- The facility discharges waste from one or more of the following seven wastestreams: flue gas desulfurization (FGD), fly ash, bottom ash, flue gas mercury control (FGMC), combustion residual leachate from landfills and surface impoundments, nonchemical metal cleaning wastes, and gasification of fuels such as coal and petroleum coke.
Discharges Directly Into Surface Water from Existing Facilities. EPA has identified four preferred alternatives for regulating existing wastestreams that discharge directly to surface waters and has identified one alternative for regulating indirect discharges into POTWs from existing EGUs.
Under the leading option, on which EPA based the draft regulatory text, (referred to as Option 4a in the proposed rule), EPA would establish numeric performance standards for existing EGUs based on the following technologies:
- Chemical precipitation and biological treatment for FGD wastewater;
- Dry handling of the fly ash, bottom ash (at units above 400 megawatts (MW)), and waste from FGMC systems, thereby imposing a “zero discharge” effluent limit for all pollutants from these three waste streams;
- Impoundment of combustion residual leachate;
- Vapor-compression evaporation system for wastewater from gasification processes; and
- Chemical precipitation for nonchemical metal cleaning wastes.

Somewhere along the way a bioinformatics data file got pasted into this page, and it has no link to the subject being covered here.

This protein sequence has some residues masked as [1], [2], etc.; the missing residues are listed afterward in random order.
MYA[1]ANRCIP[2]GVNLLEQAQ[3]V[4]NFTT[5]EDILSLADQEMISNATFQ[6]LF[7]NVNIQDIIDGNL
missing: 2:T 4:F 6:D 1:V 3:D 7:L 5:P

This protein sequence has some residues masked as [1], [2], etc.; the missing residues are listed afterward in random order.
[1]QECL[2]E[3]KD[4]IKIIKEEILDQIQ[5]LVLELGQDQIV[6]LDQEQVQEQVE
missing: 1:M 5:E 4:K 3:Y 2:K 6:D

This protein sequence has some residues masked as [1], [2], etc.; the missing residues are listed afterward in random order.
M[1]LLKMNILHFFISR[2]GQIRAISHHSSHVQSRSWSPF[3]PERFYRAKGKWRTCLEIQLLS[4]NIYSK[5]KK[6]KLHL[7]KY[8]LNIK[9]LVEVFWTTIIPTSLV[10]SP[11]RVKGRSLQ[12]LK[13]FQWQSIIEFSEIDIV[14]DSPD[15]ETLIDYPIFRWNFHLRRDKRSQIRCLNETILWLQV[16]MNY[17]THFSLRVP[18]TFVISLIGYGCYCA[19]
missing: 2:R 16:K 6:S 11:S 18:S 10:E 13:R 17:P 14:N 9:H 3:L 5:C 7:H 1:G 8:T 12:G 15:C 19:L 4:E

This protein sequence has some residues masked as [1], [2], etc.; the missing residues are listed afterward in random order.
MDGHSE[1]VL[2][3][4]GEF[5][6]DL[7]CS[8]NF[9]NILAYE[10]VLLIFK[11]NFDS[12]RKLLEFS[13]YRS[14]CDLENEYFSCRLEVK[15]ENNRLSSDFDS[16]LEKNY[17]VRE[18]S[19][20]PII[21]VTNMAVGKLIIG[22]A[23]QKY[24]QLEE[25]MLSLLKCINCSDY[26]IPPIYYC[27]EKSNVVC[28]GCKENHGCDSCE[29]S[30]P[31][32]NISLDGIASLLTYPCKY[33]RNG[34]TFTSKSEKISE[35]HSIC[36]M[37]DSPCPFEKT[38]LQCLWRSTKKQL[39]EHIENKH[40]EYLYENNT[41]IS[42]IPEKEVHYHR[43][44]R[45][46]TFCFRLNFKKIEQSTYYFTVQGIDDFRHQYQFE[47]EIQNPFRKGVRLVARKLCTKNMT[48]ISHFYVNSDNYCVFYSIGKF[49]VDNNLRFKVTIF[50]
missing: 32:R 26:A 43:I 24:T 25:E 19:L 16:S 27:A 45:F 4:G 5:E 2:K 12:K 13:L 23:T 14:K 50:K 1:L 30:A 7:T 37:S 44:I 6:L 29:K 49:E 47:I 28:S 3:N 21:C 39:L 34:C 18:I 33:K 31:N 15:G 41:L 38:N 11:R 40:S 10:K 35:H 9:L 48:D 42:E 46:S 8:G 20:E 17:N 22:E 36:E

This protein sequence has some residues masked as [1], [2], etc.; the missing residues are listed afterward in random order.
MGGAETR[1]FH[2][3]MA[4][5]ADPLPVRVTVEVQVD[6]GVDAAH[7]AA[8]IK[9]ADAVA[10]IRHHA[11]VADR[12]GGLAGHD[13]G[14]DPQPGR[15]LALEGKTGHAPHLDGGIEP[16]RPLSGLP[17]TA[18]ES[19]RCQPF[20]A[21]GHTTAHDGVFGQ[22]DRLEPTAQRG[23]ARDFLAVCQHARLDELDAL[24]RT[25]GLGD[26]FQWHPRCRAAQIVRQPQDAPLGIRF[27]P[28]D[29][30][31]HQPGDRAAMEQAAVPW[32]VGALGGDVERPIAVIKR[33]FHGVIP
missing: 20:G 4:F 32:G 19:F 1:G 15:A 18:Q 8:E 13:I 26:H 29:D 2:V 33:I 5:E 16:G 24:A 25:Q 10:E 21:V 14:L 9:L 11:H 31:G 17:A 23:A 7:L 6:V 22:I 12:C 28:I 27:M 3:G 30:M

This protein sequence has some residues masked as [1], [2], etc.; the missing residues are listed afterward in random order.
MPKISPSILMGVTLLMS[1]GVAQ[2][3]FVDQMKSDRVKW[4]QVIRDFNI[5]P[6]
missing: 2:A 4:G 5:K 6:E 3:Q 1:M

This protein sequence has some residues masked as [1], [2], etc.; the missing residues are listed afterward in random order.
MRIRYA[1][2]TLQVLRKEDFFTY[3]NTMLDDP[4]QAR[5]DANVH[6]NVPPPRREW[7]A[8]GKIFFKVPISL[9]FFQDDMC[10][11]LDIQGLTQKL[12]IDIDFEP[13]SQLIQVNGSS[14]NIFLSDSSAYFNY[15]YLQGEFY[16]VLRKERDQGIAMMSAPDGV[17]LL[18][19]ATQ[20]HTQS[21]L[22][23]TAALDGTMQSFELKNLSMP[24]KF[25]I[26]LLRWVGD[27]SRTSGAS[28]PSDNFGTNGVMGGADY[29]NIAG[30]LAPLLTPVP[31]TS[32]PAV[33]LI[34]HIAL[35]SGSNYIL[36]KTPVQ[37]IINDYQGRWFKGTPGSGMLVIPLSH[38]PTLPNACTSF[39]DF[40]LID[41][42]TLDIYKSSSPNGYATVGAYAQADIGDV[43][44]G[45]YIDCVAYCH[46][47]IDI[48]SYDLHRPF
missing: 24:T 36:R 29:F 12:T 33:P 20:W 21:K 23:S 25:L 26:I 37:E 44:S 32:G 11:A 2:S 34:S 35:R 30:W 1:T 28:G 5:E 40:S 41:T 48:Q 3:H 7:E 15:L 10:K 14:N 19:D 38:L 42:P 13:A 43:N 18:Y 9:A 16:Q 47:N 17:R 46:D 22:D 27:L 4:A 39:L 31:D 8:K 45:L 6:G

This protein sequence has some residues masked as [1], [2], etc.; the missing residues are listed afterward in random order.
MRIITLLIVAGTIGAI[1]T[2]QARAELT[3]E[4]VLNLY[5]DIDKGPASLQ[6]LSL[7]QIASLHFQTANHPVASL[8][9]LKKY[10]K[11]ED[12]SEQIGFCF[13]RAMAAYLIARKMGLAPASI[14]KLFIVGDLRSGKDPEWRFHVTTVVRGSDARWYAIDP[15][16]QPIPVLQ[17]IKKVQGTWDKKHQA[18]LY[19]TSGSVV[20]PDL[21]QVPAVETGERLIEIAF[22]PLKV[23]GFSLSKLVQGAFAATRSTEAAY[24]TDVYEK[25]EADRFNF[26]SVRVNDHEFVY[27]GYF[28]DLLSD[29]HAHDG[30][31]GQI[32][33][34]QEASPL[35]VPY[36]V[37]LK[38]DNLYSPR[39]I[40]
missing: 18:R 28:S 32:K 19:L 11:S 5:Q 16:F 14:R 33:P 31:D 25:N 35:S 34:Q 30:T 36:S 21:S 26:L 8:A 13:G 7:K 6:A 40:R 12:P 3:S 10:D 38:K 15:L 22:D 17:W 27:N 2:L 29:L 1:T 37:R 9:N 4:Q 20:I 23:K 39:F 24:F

The attached matrix presents the technology basis for all of the ELG regulatory options that EPA has proposed for the seven waste streams from existing EGUs. As a general matter, the first option proposes to establish the least stringent of the control requirements, with the stringency of the control requirements progressively increasing in the subsequent options.
Indirect Discharges to POTWs from Existing Sources. As a general matter the performance standards for discharges to POTWs are proposed to be equal to the proposed existing-source standards for direct discharges discussed above for each pollutant, with some specific exceptions. Those exceptions include that only copper will have a numeric standard among the discharges of nonchemical metal cleaning waste, there would be no pretreatment standards for discharges of bottom ash transport water (as proposed in some of EPA’s options for direct discharges), and that other than the pretreatment standards for nonchemical metal cleaning wastes, EPA is not proposing to establish pretreatment standards for existing sources for discharges from oil-fired units and for generating units under 50 MW.
Discharges from New Sources. The proposed rule would also set performance standards for direct and indirect discharges by all new EGUs. As a general matter, these standards would either set stringent numeric effluent limitations or impose a “zero discharge” mandate for all seven of the waste steams regulated under proposed ELG rule.
Pollutants Regulated. In order to determine the best available technology economically achievable (BAT) controls, EPA must first identify which pollutants need to be controlled. In the proposed rule, EPA contemplates establishing effluent limits for pollutants that may serve as surrogate or indicator pollutants for additional pollutants because the EPA believes “many of the pollutants originate from similar sources, have similar treatabilities, and are removed by similar mechanisms.”